The original Kemet first released in 2012 and had two to five players assembling armies of warriors to battle over territories. Each available tribe worshipped a different deity and had the ability to pray to their chosen god in order to summon powerful beasts to fight alongside them. Players could also draw divine intervention cards that would enable them to get an upper hand on their opponent.
Victory points were scored by winning battles, claiming pyramids and temples, performing sacrifices, and gaining access to certain magical powers. Once a player gathered between eight to ten victory points - depending on the total number of people playing - they were declared the winner.
In Kemet: Blood and Sand, players will still be moving miniatures across the board to engage in combat and conquer pyramids, but - according to its Kickstarter description - there have been a number of small changes to help make the upcoming board game play more intuitively than previous editions. Victory point requirements, the divine intervention deck and overall setup of the game have all been simplified. Players also start the upcoming board game with a free purchase and combat rules have been altered to make the experience more accessible for newcomers.
On top of the adjustments to gameplay, several changes have been made to update Kemet’s appearance, adding a new tile colour - onyx - alongside new illustrations and miniatures for each tribe and creature. Cities have been given a new coat of paint to reflect the god with which they’re associated.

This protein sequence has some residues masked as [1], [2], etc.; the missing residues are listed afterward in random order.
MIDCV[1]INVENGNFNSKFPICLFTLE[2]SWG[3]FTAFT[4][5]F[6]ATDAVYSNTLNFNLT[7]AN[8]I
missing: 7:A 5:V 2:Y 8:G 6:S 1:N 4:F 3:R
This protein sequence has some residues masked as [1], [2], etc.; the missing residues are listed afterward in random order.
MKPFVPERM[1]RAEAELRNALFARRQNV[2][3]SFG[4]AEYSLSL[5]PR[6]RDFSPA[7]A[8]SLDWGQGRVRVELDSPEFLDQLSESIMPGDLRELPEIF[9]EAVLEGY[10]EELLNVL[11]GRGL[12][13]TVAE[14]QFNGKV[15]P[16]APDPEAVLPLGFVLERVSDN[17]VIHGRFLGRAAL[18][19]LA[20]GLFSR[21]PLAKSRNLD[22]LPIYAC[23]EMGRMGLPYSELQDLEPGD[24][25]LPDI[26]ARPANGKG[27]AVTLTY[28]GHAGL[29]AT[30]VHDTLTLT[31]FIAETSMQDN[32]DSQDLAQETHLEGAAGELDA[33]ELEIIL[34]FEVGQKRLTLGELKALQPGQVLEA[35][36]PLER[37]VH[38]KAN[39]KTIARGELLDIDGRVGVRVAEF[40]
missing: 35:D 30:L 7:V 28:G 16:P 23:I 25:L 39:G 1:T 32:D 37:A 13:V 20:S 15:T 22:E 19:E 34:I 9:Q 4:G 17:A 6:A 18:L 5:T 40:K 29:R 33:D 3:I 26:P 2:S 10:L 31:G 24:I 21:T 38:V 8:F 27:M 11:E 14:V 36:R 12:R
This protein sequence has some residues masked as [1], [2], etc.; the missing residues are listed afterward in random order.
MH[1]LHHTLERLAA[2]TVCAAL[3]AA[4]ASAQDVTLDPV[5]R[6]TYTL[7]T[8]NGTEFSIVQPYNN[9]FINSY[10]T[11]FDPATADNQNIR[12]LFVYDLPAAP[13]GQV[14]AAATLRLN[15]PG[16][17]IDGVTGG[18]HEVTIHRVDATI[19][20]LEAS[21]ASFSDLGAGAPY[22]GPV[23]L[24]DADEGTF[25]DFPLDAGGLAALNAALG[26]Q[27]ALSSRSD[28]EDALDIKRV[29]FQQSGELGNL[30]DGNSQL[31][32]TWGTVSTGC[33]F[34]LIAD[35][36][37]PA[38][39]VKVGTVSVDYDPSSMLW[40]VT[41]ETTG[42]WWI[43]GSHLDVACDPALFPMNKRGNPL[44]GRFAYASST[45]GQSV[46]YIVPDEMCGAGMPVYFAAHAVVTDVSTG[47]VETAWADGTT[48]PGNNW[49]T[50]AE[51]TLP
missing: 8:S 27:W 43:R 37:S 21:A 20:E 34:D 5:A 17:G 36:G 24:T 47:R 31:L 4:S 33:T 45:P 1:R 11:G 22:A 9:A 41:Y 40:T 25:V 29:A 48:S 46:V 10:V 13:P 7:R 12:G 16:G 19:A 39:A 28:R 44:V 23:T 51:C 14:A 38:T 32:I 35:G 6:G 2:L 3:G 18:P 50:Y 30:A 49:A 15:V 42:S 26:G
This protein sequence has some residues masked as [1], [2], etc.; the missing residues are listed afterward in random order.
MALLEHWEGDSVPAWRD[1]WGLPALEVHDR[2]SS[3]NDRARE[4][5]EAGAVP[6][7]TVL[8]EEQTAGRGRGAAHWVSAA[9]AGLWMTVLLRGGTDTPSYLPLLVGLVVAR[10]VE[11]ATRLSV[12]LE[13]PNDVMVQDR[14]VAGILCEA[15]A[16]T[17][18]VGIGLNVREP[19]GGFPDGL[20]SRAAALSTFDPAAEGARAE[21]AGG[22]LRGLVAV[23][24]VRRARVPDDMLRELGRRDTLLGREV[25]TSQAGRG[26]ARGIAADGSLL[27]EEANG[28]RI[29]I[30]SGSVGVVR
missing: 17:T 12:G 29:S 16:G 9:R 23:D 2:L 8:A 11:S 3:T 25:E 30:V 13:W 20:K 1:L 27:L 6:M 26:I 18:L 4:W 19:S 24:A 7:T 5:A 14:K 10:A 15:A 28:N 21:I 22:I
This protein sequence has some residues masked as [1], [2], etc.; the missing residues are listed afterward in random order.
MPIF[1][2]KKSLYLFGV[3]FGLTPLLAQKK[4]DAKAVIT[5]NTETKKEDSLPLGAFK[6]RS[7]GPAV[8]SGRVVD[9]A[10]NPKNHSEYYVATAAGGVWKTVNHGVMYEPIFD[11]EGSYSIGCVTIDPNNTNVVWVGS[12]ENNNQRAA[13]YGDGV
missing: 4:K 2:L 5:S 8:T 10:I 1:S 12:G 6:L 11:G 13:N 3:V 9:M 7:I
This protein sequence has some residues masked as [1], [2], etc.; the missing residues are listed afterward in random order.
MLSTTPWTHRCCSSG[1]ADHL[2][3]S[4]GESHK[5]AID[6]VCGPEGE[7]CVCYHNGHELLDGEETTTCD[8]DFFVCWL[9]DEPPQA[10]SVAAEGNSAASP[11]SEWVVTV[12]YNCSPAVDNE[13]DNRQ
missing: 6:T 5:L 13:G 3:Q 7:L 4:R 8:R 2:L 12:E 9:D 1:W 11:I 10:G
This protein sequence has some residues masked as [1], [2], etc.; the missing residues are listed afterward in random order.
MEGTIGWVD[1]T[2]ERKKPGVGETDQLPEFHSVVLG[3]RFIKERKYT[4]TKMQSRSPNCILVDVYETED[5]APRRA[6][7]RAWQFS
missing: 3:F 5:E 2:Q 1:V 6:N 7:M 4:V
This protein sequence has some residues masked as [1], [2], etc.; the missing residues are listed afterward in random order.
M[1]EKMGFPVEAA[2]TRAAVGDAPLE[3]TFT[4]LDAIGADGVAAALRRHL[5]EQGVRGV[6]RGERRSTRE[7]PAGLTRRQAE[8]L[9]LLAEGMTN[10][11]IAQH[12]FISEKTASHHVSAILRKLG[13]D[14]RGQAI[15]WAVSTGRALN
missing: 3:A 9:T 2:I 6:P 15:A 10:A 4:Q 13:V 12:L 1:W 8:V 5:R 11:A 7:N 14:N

Kemet was designed by Jacques Bariot - co-creator of party board game Give Me Five - and Guillaume Montiage. The two also worked together on the similarly Egyptian-themed game Nefertiti, which has players finding beautiful gifts to honour the queen and pharaoh’s wedding anniversary.
The publisher of Kemet and Kemet: Blood and Sand is Matagot, which has previously released titles such as co-op board game Captain Sonar, as well as the spiritual prequel and sequel to Kemet, Cyclades and Inis. Together, the three individual games form an unofficial ‘legendary’ trilogy.
Cyclades and Inis - which are themed around Greek and Celtic cultures - also involve players controlling different warring factions in order to obtain victory points. 2009’s Cyclades was designed by Bruno Cathala and Ludovic Maublanc, while Inis was created by Christian Martinez and released in 2016. Matagot is yet to announce whether either game will see a similarly revised new edition in the future.
Kemet: Blood and Sand is live on Kickstarter until June 16th. A pledge of $69/£62 gets a copy of the core game, due to arrive with backers in August 2021.